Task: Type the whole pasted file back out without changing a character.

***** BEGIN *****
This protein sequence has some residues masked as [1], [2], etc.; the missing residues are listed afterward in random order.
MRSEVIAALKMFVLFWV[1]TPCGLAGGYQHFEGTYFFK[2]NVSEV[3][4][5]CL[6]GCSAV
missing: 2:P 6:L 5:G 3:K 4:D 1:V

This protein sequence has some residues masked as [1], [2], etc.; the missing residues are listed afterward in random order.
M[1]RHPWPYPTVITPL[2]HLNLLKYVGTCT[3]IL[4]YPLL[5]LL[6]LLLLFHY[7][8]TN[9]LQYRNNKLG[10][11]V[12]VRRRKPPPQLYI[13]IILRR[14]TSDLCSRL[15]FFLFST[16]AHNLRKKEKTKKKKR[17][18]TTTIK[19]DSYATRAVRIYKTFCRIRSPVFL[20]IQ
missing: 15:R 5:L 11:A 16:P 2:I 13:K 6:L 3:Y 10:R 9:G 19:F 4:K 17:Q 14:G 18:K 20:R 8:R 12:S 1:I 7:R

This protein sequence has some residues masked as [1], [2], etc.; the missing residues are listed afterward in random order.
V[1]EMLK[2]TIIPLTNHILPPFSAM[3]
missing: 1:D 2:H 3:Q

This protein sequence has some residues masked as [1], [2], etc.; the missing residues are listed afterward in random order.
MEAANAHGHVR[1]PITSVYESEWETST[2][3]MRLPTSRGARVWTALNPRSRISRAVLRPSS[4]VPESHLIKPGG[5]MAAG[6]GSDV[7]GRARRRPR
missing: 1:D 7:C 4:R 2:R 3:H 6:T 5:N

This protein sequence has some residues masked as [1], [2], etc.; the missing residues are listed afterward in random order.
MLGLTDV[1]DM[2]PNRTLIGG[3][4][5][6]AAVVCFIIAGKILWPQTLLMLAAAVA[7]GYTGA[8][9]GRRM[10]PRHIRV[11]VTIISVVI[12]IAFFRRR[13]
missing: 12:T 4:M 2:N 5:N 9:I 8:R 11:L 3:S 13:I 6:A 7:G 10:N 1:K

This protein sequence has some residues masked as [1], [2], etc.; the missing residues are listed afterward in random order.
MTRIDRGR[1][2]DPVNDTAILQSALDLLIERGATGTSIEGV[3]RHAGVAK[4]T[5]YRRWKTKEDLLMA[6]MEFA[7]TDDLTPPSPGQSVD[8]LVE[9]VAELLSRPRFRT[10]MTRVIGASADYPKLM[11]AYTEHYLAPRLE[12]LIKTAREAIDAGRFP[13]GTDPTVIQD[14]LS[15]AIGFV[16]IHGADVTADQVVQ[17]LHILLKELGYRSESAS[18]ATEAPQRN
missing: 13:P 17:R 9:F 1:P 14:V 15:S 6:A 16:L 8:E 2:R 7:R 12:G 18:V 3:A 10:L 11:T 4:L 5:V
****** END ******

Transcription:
This protein sequence has some residues masked as [1], [2], etc.; the missing residues are listed afterward in random order.
MRSEVIAALKMFVLFWV[1]TPCGLAGGYQHFEGTYFFK[2]NVSEV[3][4][5]CL[6]GCSAV
missing: 2:P 6:L 5:G 3:K 4:D 1:V

This protein sequence has some residues masked as [1], [2], etc.; the missing residues are listed afterward in random order.
M[1]RHPWPYPTVITPL[2]HLNLLKYVGTCT[3]IL[4]YPLL[5]LL[6]LLLLFHY[7][8]TN[9]LQYRNNKLG[10][11]V[12]VRRRKPPPQLYI[13]IILRR[14]TSDLCSRL[15]FFLFST[16]AHNLRKKEKTKKKKR[17][18]TTTIK[19]DSYATRAVRIYKTFCRIRSPVFL[20]IQ
missing: 15:R 5:L 11:A 16:P 2:I 13:K 6:L 3:Y 10:R 9:G 19:F 4:K 17:Q 14:G 18:K 20:R 8:R 12:S 1:I 7:R

This protein sequence has some residues masked as [1], [2], etc.; the missing residues are listed afterward in random order.
V[1]EMLK[2]TIIPLTNHILPPFSAM[3]
missing: 1:D 2:H 3:Q

This protein sequence has some residues masked as [1], [2], etc.; the missing residues are listed afterward in random order.
MEAANAHGHVR[1]PITSVYESEWETST[2][3]MRLPTSRGARVWTALNPRSRISRAVLRPSS[4]VPESHLIKPGG[5]MAAG[6]GSDV[7]GRARRRPR
missing: 1:D 7:C 4:R 2:R 3:H 6:T 5:N

This protein sequence has some residues masked as [1], [2], etc.; the missing residues are listed afterward in random order.
MLGLTDV[1]DM[2]PNRTLIGG[3][4][5][6]AAVVCFIIAGKILWPQTLLMLAAAVA[7]GYTGA[8][9]GRRM[10]PRHIRV[11]VTIISVVI[12]IAFFRRR[13]
missing: 12:T 4:M 2:N 5:N 9:I 8:R 11:L 3:S 13:I 6:A 7:G 10:N 1:K

This protein sequence has some residues masked as [1], [2], etc.; the missing residues are listed afterward in random order.
MTRIDRGR[1][2]DPVNDTAILQSALDLLIERGATGTSIEGV[3]RHAGVAK[4]T[5]YRRWKTKEDLLMA[6]MEFA[7]TDDLTPPSPGQSVD[8]LVE[9]VAELLSRPRFRT[10]MTRVIGASADYPKLM[11]AYTEHYLAPRLE[12]LIKTAREAIDAGRFP[13]GTDPTVIQD[14]LS[15]AIGFV[16]IHGADVTADQVVQ[17]LHILLKELGYRSESAS[18]ATEAPQRN
missing: 13:P 17:R 9:F 1:P 14:V 15:S 6:A 16:L 8:E 2:R 7:R 12:G 18:V 3:A 10:L 11:T 4:L 5:V